You’ve probably heard the buzz about the
“good” bacteria that can promote healthy digestion and immune function. But if
you’re having a hard time wrapping your mind around the idea that there’s a
kind of bacteria we want in our lives, it may be time for a primer on
Just what are probiotics? How do they work?
And are they really as beneficial as they seem?
What they are
The United Nations Food and Agriculture
Organization defines probiotics as “live microorganisms that, when administered
in adequate amounts, confer a health benefit on the host.” Such prestigious
scientific journals as the European Journal of Nutrition, Paediatric Research
and the Journal of Food Science have published research on probiotics. And at
least one famous actress promotes the benefits of probiotics in a series of
television commercials for a brand of yogurt that incorporates probiotics into
one of its products.
How they work
Probiotics are often called “friendly
bacteria.” They live in our digestive tract and promote healthy digestion and
absorption of nutrients, research has shown. They also are beneficial in supporting a strong immune system.
Digestive health is the core of overall
health. If our digestive system is not functioning properly, we may have
problems breaking down nutrients that we consume into forms that our body can
use for energy. A healthy, efficient digestive system helps us maximize the
benefits of the vitamins, minerals and antioxidants that defend us against
nutritional deficiencies. And, with up to 80 percent of the immune cells in our
bodies concentrated in the digestive tract, digestive health is strongly linked
to immune health.
Probiotics can be beneficial for anyone who
wants to maintain good digestive health and support immune function.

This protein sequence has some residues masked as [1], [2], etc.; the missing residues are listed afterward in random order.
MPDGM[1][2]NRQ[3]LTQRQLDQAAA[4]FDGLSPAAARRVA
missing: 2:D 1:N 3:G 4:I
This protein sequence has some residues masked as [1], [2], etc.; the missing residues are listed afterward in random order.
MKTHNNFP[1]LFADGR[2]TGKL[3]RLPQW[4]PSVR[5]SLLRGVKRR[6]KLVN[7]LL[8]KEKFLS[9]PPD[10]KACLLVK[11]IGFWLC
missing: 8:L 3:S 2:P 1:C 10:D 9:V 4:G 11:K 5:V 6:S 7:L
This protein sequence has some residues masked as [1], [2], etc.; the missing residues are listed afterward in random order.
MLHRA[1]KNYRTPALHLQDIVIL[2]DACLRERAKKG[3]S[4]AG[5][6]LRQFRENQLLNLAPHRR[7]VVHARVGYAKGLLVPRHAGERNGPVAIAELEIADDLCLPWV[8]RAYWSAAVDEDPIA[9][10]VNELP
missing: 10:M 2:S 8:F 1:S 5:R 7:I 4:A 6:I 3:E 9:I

How we get them
Friendly bacteria should naturally occur in
our bodies. Sometimes, however, poor eating habits, antibiotics or unfriendly
microorganisms like disease-causing bacteria or yeast can upset the balance of
good bacteria in our bodies. When this happens, you may experience diarrhoea,
constipation, gas and bloating. Taking probiotics can help replace friendly
Several yogurt brands have introduced
products that incorporate probiotics into their formula. But if you’re not a
yogurt fan, have lactose intolerance, travel regularly, or just want to get as
pure and effective a form of probiotics as possible, you may want to consider a
probiotic supplement instead, like USANA Health Sciences’ Probiotic food
supplement. You can add the vanilla-flavoured powder to food or drink and
receive a 50/50 mix of two of the most beneficial strains of probiotic bacteria.
Plus, it is designed to make it more likely for the friendly bacteria to
survive the acid in your stomach and repopulate your digestive tract.
Important facts about them
Not all yogurt contains probiotics. And
bacteria – good or bad – may not survive the acidic conditions in your stomach
in sufficient numbers to effectively colonize your digestive tract. There are
also many species of probiotic bacteria and they vary in their ability to
colonize your system and provide digestive and immunity benefits.
Because they are a naturally occurring
bacteria, probiotics are generally accepted as being safe. But, you should
check with your doctor if you’re combining probiotics with conventional
treatment for any condition, just as you would with any dietary supplement.